Matching the Hype!

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Matching the Hype!

How many times do we finally get our hands on a much-hyped recording.........only to find out it is a disappointment. (Kleiber's Beethoven 5 anyone?)

 

But sometimes, we find out the recording is everything it is cracked up to be. A few weeks ago, I got hold of the much-praised Tennstedt Mahler 2 with the LPO (live, 1992). I wasn't expecting much. Could it really be everything it was cracked up to be? Could it really offer more than the other Mahler 2s in my collection - Chailly with the Concertgebouw, Rattle with Berlin and the CBSO, Tilson Thomas with San Fransisco, Jurowski with the LPO, Abbado with Lucerne........? 

 

Well, I was wrong. It was astounding. It took about thirty seconds to realise it was in a different league to anything I had heard before. I have listened to it repeatedly since then and I still can't quite believe how good it is. All other versions seem prosaic and earth-bound in comparison.

 

This time the hype was justified - for me, anyway.

 

Has anyone else come across a much-praised recording which actually turned out to be worth the hype?

The Hype?..

I guess that's a very personal and, thus, relative matter. It depends a lot on the recording, the equipment and the room acoustics.

For example, Kleiber's Beethoven (including his Fifth) sound exemplary, at least musically, but I had to try all the different editions (including the SACD format) to find a worth listening one, as a recording product.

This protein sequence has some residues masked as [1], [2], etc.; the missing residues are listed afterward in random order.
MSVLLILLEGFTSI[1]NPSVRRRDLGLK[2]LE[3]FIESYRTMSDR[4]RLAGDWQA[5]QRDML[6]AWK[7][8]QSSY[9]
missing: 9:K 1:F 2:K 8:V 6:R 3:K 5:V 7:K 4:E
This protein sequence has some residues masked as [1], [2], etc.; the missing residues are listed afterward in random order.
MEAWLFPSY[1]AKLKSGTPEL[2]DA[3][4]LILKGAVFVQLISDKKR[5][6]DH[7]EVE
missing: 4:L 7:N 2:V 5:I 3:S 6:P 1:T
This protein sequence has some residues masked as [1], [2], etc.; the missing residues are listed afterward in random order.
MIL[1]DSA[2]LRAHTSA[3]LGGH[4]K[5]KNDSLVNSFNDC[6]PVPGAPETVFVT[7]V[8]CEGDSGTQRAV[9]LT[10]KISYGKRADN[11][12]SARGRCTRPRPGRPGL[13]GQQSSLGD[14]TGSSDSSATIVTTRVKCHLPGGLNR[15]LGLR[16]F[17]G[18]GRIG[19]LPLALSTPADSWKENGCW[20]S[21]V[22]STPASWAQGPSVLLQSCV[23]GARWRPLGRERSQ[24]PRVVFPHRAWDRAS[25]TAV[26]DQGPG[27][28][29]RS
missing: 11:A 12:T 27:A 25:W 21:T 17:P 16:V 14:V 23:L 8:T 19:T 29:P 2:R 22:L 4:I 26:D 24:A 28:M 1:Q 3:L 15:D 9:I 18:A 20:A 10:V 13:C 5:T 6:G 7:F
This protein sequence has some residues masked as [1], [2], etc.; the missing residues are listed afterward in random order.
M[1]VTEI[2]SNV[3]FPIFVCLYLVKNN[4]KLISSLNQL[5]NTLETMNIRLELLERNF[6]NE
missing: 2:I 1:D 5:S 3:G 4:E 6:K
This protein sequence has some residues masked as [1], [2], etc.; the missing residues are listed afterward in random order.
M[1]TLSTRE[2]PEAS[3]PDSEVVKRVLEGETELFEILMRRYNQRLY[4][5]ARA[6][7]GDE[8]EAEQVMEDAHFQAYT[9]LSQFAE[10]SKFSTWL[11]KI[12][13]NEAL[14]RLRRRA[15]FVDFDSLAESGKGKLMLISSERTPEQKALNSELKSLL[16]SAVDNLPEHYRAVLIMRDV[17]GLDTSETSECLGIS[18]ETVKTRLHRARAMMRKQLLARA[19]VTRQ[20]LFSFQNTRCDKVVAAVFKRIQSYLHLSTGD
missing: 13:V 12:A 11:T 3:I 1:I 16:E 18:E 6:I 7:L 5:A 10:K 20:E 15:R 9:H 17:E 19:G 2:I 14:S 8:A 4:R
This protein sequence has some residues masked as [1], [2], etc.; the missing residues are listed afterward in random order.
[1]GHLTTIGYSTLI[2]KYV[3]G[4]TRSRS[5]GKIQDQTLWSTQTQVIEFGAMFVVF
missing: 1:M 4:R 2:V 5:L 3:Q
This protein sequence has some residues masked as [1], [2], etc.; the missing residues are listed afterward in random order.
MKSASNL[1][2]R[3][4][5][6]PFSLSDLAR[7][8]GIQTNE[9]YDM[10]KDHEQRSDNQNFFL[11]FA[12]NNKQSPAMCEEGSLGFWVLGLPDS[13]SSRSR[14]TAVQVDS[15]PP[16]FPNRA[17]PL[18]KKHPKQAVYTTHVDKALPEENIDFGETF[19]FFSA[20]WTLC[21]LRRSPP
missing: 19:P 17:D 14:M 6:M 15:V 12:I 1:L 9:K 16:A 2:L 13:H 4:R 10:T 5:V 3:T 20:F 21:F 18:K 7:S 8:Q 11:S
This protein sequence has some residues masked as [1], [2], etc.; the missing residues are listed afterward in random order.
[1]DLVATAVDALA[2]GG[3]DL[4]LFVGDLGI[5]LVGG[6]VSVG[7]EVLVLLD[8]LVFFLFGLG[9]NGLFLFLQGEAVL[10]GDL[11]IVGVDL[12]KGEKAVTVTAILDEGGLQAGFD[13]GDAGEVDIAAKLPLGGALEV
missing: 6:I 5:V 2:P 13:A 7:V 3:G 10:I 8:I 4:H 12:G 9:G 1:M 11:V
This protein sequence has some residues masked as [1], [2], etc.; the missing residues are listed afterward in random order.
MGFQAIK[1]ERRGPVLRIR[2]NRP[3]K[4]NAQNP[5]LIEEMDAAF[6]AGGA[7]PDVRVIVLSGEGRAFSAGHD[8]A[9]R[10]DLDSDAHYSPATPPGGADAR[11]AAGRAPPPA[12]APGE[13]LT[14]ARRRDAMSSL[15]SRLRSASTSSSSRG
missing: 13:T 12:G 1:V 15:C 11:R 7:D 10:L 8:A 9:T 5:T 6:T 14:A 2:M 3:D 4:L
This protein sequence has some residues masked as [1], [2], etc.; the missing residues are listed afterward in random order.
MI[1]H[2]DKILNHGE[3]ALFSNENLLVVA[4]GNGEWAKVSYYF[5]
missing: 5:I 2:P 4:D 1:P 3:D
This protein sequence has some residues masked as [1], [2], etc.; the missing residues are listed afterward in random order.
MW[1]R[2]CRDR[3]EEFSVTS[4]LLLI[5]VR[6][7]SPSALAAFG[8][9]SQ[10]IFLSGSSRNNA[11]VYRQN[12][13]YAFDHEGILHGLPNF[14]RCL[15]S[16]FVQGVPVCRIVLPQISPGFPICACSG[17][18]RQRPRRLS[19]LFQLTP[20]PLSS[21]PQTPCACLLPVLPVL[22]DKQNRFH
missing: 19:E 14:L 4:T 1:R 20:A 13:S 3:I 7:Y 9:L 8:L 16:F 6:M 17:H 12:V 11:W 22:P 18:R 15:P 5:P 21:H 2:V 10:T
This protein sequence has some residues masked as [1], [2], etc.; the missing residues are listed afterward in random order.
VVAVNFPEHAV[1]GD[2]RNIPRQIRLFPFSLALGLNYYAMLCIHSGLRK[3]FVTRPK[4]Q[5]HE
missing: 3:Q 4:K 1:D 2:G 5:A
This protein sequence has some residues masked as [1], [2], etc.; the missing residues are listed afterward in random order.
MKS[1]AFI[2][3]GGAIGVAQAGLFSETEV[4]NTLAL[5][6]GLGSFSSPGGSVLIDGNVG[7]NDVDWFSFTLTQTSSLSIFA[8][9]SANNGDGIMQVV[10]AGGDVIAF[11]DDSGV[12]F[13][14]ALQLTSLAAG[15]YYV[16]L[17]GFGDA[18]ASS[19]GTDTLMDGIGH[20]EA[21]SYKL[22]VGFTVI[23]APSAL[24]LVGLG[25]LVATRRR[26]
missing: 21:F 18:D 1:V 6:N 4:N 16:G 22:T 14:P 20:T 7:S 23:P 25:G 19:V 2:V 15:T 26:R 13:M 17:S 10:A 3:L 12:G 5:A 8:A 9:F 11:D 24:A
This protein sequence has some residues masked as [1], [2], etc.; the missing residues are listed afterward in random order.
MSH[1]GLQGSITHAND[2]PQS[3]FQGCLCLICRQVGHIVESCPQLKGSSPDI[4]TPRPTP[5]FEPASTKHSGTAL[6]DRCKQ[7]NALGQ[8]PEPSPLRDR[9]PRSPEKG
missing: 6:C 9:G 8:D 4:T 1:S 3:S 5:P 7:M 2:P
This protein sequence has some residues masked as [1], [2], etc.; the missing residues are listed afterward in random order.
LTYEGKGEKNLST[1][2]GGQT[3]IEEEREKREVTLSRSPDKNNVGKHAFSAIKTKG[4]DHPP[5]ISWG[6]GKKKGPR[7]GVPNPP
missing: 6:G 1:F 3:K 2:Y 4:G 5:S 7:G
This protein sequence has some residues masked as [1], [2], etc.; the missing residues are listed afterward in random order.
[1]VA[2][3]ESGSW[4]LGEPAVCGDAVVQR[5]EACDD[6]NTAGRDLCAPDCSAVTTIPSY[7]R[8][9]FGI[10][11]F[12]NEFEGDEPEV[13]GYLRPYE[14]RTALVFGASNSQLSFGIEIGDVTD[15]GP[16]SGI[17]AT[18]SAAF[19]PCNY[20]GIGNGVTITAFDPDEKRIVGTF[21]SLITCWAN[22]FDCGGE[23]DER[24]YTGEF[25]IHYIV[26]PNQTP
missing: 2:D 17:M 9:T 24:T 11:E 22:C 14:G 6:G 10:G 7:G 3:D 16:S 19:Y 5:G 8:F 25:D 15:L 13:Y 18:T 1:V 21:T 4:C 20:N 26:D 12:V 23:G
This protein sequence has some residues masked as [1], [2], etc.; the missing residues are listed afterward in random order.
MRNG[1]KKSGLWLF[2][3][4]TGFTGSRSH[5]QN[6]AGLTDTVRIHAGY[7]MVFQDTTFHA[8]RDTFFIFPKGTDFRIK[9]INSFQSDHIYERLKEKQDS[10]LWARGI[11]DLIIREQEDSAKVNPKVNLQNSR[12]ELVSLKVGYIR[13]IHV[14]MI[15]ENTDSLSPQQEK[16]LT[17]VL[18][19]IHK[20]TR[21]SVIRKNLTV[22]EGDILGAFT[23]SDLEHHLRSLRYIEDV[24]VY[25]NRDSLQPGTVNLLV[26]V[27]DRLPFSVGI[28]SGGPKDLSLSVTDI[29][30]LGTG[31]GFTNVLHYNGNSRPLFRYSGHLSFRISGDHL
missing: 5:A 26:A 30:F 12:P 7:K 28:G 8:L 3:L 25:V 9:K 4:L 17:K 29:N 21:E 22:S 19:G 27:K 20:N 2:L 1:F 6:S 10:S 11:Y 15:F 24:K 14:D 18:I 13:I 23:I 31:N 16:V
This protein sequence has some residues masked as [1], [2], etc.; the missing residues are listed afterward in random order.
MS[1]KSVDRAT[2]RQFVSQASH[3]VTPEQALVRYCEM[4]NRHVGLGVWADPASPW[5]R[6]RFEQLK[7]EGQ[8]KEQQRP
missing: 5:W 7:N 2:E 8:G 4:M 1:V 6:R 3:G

Mehta's Mahler Second was a "must" as an LP. On CD, it didn't work that well. Karajan's Der Rosenkavalier and Ariadne auf Naxos were exactly the same case.

On the other hand, Solti's Ring still sounds exceptional (after all these re-editions).

However, all these depends on the actual product and the way you listen to it, at least to a considerable degree.  Therefore, I build my collection disregarding the reviews, the "hype", the current "big" names etc. One of my latest treasures, in sheer listening terms, was a 3CD set of the least known and praised composer, called Johann Ludwig Krebs (1713-1780), dealing with his Orchestral and his Cantatas (Das Orchester-und Kantatenwerk), on Querstand. I doubt it will be honoured in any anglophone or francophone review.

Anyway, best wishes, Jane.

Parla

Hype'd recordings

Hi Jane,

Interesting question, not least in the way you put it: the implication seemingly that those 'hyped' recordings that live up to expectations are the exceptions.

To some extent I agree with Parla and have never taken much notice of 'hype'.  That's one reason I've enjoyed the Gramophone's reviews over the years. At their best the lengthy, well-considered reviews have been largely devoid of hype and it's good to see the magazine returning to those values under its new management. Long may it continue.